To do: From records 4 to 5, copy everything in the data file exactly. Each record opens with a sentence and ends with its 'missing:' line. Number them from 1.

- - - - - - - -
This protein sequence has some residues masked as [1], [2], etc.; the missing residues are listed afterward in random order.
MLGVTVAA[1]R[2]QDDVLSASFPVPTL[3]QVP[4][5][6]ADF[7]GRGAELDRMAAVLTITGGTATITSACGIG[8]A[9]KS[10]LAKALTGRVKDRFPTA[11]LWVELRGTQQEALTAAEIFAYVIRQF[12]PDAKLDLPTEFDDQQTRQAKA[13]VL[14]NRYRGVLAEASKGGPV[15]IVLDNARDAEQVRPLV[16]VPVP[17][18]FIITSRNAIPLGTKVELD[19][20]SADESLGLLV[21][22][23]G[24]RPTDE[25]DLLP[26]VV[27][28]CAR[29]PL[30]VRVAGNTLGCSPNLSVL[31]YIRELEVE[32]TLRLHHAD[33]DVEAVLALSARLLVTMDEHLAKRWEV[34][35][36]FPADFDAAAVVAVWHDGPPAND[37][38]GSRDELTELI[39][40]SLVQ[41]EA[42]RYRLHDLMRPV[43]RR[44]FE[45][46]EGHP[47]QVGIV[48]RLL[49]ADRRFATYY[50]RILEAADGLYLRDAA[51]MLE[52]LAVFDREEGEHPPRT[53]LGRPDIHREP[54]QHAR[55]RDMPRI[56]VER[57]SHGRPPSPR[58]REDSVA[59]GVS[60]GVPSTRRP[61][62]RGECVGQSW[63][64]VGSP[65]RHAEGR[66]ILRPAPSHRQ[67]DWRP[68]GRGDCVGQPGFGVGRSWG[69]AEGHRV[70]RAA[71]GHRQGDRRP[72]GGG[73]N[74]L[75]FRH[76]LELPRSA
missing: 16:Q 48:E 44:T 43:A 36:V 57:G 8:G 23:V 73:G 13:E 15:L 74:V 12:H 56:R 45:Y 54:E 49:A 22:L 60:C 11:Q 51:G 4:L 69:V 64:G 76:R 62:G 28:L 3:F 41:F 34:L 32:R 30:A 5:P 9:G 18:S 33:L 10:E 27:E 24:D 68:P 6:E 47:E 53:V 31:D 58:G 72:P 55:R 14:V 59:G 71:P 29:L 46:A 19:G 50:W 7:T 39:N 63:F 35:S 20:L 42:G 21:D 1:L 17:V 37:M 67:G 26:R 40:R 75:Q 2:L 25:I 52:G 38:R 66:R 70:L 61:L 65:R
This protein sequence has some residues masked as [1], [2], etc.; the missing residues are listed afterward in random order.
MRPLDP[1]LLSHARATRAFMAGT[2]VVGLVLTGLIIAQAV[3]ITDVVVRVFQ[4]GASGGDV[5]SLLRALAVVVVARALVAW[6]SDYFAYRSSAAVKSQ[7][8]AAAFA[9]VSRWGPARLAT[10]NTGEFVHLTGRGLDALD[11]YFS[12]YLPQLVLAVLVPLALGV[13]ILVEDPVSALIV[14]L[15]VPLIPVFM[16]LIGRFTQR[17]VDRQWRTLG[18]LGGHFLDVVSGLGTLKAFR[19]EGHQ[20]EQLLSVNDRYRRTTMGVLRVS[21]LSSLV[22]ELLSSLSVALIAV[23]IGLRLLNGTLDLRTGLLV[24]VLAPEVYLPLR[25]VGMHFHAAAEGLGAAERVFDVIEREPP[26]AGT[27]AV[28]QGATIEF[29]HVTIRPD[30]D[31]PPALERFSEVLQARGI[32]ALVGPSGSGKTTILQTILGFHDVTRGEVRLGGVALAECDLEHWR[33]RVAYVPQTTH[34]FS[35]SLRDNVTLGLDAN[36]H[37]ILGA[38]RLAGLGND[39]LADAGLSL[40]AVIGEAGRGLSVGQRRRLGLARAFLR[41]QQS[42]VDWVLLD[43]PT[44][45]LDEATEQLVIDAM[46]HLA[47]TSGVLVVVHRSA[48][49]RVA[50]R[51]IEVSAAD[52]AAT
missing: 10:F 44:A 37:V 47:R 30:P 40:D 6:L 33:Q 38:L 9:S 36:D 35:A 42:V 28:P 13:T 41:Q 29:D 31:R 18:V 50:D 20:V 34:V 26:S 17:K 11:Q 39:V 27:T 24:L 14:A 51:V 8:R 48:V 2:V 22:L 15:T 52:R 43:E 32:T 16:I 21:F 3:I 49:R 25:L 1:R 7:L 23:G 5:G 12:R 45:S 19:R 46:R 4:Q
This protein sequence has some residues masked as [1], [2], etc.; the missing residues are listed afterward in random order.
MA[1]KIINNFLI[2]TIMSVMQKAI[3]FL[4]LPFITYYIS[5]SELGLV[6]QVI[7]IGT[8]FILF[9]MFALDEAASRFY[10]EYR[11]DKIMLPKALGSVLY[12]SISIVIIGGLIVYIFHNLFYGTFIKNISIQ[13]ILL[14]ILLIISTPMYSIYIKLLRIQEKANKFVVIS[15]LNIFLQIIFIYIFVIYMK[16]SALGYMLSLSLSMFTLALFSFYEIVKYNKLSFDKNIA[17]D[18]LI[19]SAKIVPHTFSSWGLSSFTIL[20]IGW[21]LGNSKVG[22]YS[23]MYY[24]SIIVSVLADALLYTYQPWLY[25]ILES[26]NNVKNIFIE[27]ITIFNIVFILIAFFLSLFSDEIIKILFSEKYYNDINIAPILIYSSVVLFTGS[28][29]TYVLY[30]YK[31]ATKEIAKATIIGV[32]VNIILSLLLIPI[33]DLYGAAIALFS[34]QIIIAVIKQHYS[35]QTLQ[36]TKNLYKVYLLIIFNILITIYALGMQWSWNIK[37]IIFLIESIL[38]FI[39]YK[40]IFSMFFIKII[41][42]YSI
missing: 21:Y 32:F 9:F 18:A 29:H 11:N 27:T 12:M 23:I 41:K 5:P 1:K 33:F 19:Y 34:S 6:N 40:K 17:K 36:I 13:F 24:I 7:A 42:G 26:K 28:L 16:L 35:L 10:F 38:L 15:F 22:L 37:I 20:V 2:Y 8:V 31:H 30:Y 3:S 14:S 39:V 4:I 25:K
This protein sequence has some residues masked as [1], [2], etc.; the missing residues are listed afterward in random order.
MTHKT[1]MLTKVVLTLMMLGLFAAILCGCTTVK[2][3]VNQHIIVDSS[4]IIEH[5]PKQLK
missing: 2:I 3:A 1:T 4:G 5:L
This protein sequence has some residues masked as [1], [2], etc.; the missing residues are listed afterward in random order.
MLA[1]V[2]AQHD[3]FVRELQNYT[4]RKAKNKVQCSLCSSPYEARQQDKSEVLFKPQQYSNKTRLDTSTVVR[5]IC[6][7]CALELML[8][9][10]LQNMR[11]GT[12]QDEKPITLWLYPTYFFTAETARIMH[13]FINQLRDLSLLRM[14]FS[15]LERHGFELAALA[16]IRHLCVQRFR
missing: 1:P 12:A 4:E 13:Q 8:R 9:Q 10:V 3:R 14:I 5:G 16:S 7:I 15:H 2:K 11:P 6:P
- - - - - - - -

This protein sequence has some residues masked as [1], [2], etc.; the missing residues are listed afterward in random order.
MTHKT[1]MLTKVVLTLMMLGLFAAILCGCTTVK[2][3]VNQHIIVDSS[4]IIEH[5]PKQLK
missing: 2:I 3:A 1:T 4:G 5:L
This protein sequence has some residues masked as [1], [2], etc.; the missing residues are listed afterward in random order.
MLA[1]V[2]AQHD[3]FVRELQNYT[4]RKAKNKVQCSLCSSPYEARQQDKSEVLFKPQQYSNKTRLDTSTVVR[5]IC[6][7]CALELML[8][9][10]LQNMR[11]GT[12]QDEKPITLWLYPTYFFTAETARIMH[13]FINQLRDLSLLRM[14]FS[15]LERHGFELAALA[16]IRHLCVQRFR
missing: 1:P 12:A 4:E 13:Q 8:R 9:Q 10:V 3:R 14:I 5:G 16:S 7:I 15:H 2:K 11:P 6:P